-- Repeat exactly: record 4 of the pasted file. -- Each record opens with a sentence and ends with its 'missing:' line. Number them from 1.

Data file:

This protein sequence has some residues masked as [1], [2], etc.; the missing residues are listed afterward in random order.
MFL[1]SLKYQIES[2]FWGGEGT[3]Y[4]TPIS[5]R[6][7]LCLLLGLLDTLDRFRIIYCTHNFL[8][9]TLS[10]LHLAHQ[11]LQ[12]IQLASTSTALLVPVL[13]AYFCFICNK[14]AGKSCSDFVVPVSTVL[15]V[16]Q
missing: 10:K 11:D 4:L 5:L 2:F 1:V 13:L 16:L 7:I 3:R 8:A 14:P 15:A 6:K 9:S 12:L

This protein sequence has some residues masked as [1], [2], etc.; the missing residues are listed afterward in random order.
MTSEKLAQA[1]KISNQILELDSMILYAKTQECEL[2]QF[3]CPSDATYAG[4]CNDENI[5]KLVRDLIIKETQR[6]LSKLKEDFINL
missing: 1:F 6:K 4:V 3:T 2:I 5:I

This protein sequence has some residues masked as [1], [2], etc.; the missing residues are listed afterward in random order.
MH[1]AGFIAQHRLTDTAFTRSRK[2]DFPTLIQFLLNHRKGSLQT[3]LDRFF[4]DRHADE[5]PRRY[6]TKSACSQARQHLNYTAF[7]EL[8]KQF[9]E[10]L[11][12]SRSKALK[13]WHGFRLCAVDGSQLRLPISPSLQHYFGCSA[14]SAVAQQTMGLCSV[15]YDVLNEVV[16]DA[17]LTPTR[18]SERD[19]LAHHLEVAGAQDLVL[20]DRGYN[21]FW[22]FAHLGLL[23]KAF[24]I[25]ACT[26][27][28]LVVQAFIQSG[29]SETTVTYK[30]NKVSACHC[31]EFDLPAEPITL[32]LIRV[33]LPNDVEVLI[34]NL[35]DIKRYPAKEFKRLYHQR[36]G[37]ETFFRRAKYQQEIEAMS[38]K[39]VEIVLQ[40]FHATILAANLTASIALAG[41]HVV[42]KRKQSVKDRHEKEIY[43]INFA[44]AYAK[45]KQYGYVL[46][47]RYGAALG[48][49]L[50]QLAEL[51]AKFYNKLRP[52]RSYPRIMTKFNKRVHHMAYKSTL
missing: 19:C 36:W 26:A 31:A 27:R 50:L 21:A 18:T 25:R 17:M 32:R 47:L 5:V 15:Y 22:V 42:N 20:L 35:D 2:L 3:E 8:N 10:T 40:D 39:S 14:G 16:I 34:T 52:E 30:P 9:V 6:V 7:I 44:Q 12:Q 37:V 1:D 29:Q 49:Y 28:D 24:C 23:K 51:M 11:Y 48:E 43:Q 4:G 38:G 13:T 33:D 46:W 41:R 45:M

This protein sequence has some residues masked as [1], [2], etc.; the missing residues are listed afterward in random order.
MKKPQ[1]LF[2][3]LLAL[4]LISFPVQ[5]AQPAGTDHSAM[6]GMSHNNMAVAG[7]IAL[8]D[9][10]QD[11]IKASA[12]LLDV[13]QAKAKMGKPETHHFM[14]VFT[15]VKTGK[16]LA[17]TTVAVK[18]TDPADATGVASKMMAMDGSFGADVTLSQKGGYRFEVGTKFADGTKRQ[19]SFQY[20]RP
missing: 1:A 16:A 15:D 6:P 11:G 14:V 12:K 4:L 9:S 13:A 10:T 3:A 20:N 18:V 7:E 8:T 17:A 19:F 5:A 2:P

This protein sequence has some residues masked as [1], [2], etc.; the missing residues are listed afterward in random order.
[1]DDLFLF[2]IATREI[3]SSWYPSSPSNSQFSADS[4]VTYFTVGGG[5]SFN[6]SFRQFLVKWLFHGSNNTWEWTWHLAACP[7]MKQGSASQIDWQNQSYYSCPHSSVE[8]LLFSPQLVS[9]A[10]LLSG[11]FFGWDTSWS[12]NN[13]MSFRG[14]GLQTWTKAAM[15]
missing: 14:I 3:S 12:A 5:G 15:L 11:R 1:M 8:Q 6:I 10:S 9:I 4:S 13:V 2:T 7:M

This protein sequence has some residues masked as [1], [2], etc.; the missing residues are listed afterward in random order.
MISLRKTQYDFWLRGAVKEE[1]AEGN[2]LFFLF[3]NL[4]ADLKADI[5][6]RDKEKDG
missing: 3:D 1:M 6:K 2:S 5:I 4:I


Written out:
This protein sequence has some residues masked as [1], [2], etc.; the missing residues are listed afterward in random order.
MKKPQ[1]LF[2][3]LLAL[4]LISFPVQ[5]AQPAGTDHSAM[6]GMSHNNMAVAG[7]IAL[8]D[9][10]QD[11]IKASA[12]LLDV[13]QAKAKMGKPETHHFM[14]VFT[15]VKTGK[16]LA[17]TTVAVK[18]TDPADATGVASKMMAMDGSFGADVTLSQKGGYRFEVGTKFADGTKRQ[19]SFQY[20]RP
missing: 1:A 16:A 15:D 6:P 11:G 14:V 12:K 4:L 9:S 13:A 10:T 3:A 20:N 18:V 7:E 8:T 17:A 19:F 5:A 2:P